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Much, over the long years, has been made of freedom and the unnecessary curtailing thereof. Consider the following quotes:

Is life so dear, or peace so sweet, as to be purchased at the price of chains and slavery? Forbid it, Almighty God! I know not what course others may take; but as for me, give me liberty or give me death!

Patrick Henry, Richmond, VA, 1775.

Those who would give up essential Liberty, to purchase a little temporary Safety, deserve neither Liberty nor Safety.

Benjamin Franklin.

The whole aim of practical politics is to keep the populace alarmed (and hence clamorous to be led to safety) by menacing it with an endless series of hobgoblins, all of them imaginary.

H.L. Mencken.

I think I have quoted all of these lines before. They are worth repeating.  John W. Whitehead of the Rutherford Institute has a terrific article along similar lines on the false security based demise of freedom in 21st Century America:

‘Give Me Liberty or Give Me Death’: The Loss of Our Freedoms in the Wake of 9/11.

What began with the passage of the USA Patriot Act in October 2001 has snowballed into the eradication of every vital safeguard against government overreach, corruption and abuse. Since then, we have been terrorized, traumatized, and acclimated to life in the American Surveillance State.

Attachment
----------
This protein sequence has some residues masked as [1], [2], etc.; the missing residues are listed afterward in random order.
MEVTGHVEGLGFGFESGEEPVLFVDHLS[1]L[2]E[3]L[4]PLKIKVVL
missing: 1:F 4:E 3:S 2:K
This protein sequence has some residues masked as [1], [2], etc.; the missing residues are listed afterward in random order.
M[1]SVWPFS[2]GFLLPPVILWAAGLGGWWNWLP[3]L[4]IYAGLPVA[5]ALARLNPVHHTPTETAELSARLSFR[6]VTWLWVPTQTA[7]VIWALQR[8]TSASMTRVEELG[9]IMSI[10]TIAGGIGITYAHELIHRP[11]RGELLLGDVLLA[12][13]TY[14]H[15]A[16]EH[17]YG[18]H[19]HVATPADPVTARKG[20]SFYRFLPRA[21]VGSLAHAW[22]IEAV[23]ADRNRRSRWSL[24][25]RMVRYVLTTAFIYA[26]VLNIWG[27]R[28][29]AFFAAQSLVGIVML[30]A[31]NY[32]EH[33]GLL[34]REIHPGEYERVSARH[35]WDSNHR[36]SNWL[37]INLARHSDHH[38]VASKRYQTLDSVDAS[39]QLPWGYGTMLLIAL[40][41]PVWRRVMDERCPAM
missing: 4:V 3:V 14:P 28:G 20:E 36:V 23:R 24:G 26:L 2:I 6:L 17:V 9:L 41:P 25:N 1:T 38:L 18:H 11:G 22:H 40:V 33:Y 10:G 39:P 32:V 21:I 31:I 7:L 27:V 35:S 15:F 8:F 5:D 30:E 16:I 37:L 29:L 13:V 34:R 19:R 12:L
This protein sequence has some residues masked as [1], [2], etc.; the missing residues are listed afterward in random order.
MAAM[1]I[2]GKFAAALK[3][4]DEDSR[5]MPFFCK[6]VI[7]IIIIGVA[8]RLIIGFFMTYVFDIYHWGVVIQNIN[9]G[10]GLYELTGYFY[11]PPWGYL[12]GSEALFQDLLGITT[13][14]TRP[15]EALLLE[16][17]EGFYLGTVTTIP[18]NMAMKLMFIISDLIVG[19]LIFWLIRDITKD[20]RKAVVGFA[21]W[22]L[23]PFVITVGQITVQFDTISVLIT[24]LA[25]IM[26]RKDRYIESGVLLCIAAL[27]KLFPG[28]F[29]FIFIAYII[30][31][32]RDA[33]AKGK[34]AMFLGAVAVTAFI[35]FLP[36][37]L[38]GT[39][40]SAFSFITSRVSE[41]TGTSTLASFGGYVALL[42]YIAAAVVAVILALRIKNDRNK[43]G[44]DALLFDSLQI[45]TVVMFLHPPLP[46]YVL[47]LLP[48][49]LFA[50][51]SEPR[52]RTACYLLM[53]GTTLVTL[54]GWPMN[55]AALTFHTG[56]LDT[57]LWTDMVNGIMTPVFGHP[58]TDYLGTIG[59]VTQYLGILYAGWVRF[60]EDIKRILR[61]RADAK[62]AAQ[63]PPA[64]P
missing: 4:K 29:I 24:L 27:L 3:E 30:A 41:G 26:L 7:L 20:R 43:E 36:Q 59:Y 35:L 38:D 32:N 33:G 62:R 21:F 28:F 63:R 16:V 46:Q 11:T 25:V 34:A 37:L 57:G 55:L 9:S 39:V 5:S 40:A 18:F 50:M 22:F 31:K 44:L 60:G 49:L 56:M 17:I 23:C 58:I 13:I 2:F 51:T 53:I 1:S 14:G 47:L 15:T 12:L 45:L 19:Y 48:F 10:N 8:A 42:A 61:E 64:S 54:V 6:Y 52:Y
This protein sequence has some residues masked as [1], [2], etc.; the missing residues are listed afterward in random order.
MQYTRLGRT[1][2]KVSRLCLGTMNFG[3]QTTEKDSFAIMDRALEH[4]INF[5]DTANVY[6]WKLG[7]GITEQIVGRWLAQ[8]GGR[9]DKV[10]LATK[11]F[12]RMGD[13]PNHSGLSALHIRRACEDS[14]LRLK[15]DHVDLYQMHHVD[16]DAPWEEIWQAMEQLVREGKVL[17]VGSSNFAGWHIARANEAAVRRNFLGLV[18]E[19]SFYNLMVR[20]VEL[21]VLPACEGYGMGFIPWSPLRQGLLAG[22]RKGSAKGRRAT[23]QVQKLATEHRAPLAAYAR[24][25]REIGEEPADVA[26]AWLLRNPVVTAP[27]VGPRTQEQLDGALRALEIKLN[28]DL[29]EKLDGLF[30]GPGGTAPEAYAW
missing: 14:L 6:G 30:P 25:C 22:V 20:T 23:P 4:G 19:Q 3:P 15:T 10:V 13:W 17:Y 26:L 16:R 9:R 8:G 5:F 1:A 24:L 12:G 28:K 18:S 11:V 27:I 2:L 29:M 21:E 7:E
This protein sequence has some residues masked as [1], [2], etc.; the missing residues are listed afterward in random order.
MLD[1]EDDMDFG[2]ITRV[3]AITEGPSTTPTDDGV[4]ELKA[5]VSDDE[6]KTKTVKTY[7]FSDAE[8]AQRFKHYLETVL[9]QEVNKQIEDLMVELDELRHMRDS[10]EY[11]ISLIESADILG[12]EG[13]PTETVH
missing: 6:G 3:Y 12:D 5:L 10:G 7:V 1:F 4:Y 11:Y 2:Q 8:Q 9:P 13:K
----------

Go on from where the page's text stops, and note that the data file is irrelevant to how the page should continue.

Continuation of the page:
The bogeyman’s names and faces change over time, but the end result remains the same: our unquestioning acquiescence to anything the government wants to do in exchange for the phantom promise of safety and security has transitioned us to life in a society where government agents routinely practice violence on the citizens while, in conjunction with the Corporate State, spying on the most intimate details of our personal lives.

Whitehead.

The good news is that as the American Empire collapses under its own weight, things will get better for the free people. The bad news is that things will be painful along the way. Of course, for the sheep, the unaware, and the unfree, things will get worse and stay worse. In any event, I think Henry had it right.